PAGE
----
h/t RobK

The government wouldn’t need to buy new coal plants if our market wasn’t so screwed in the first place. But it is screwed, so “OK”. Better would be for the government to get out of the market, stop trying to use our electricity grid as a Global Climate Controller, stop forcing consumers to buy green electrons, stop trying to pick-the-winners in the tech game, stop big energy groups from owning every kind of generator and game the bidding system, stop building transmission lines to Kalamazoo and stop employing green activists to run our national energy market.

No End to the Energy Wars

As for the idea that this “signals an end to the energy wars”… Not A Chance.

As long as customers are being forced to spend money on magical glass panels to stop droughts and save whales, or to subsidize windmills to hold back the tide and stop crocodiles, there will be no end to the energy wars. As long as Chinese Crypto miners can get electricity at a third of the price in Australia that Australian Newsagents can we know we still have a problem. Once the public realizes how fool politicians sold them out to the renewables industry with witchdoctor excuses, there will be hell to pay.

Still crook. H1N1.+ RSV icing.

See also:

 

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Post Hazelwood: Snowy Hydro dam now three quarters empty

They’re running our largest Hydro Lake down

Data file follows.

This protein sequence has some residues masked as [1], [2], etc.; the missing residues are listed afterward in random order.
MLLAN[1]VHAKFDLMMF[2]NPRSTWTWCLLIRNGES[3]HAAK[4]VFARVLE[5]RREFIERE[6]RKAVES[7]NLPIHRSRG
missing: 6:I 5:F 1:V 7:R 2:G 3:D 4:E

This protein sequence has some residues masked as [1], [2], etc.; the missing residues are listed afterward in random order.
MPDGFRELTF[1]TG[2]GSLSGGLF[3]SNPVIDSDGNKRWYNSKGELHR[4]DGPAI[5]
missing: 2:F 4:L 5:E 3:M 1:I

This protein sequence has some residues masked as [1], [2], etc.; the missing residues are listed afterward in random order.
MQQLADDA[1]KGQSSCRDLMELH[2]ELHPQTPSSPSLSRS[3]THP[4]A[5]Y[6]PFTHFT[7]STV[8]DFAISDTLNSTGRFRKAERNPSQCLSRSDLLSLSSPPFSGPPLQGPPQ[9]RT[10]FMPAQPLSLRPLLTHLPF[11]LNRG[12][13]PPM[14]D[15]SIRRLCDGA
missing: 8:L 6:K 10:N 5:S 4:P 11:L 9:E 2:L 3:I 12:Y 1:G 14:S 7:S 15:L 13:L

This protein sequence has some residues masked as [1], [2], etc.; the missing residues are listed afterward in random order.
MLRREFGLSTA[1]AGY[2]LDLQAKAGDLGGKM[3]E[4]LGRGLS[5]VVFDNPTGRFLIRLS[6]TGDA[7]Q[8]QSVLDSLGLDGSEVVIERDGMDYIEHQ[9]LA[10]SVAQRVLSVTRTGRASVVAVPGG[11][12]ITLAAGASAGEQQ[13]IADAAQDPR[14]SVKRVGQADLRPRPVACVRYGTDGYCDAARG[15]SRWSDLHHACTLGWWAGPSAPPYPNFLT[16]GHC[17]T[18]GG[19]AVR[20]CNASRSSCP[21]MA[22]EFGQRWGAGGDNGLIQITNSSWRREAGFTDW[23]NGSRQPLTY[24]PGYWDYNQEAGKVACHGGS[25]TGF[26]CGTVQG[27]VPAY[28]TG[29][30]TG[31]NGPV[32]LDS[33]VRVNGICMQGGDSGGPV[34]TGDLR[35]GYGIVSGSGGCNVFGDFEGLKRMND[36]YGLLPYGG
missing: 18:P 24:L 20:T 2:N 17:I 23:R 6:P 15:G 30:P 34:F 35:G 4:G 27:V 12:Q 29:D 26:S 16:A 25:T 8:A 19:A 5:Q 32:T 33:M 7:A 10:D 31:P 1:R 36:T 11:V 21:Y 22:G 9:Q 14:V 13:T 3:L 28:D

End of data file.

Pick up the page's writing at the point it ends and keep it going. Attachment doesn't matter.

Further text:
The large Hazelwood Coal Units closed a year ago,  so the Snowy Mountain Hydro Scheme has been working hard to fill the holes in the unreliable generation that replaced it. And they’ve been collecting tidy profits from earning RET certificates too.

What could possibly go wrong?

This — levels of Lake Eucumbene have fallen to 24%. This is the lowest since 2010. It’s not the lowest ever (so that’s alright then).

The rain will just fill it right up, unless there is an El Nino. Don’t look now… Odds are “above average”.

Who I say, who could have predicted this?!

Graham Lloyd, The Australian

Snowy Hydro’s biggest storage dam has fallen to less than 25 per cent capacity due to poor rains and high electricity generation following the closure of the ­Hazelwood coal power station in Victoria.

Lake Eucumbene is now at its lowest level since 2010 and on its way to a repeat of 2007 when electricity generation had to be stopped in favour of a heavily ­polluting fossil-fuel generator in Victoria.

The Hydro chief said they had been generating more to “take advantage of tight market conditions.” And we all know what that means.

This is tough for fishermen and tourists.

Alan Basford, who has been at Anglers Reach Caravan Park on the shores of Lake Eucumbene for 50 years, said things were becoming desperate.

“We have been very concerned for a long while,” Mr ­Basford told The Australian.He stopped pumping water for the park three months ago and said what usually was a 3km stretch of water out the front of his property was now “just a river”.

The fishing is still good but ­visitors can no longer get to the water. “We haven’t had any rain for a long time but it’s going down like mad because they are generating electricity,” Mr Basford said.

“They are generating all the time and using water like it is going out of style.”

What about that rainfall?

Heavy rains are required to ­replenish the Eucumbene reservoir, but the Bureau of Meteorology winter outlook is for below-average rainfall for NSW, South Australia, northern Vic­toria…

Look at what happened to Q2 prices on the NEM the last time we had a major hydro drought?

See that big bump years ago? That was it. Across all eastern states.

Australian Q2 NEM prices. Graph, Drought, renewables.

…..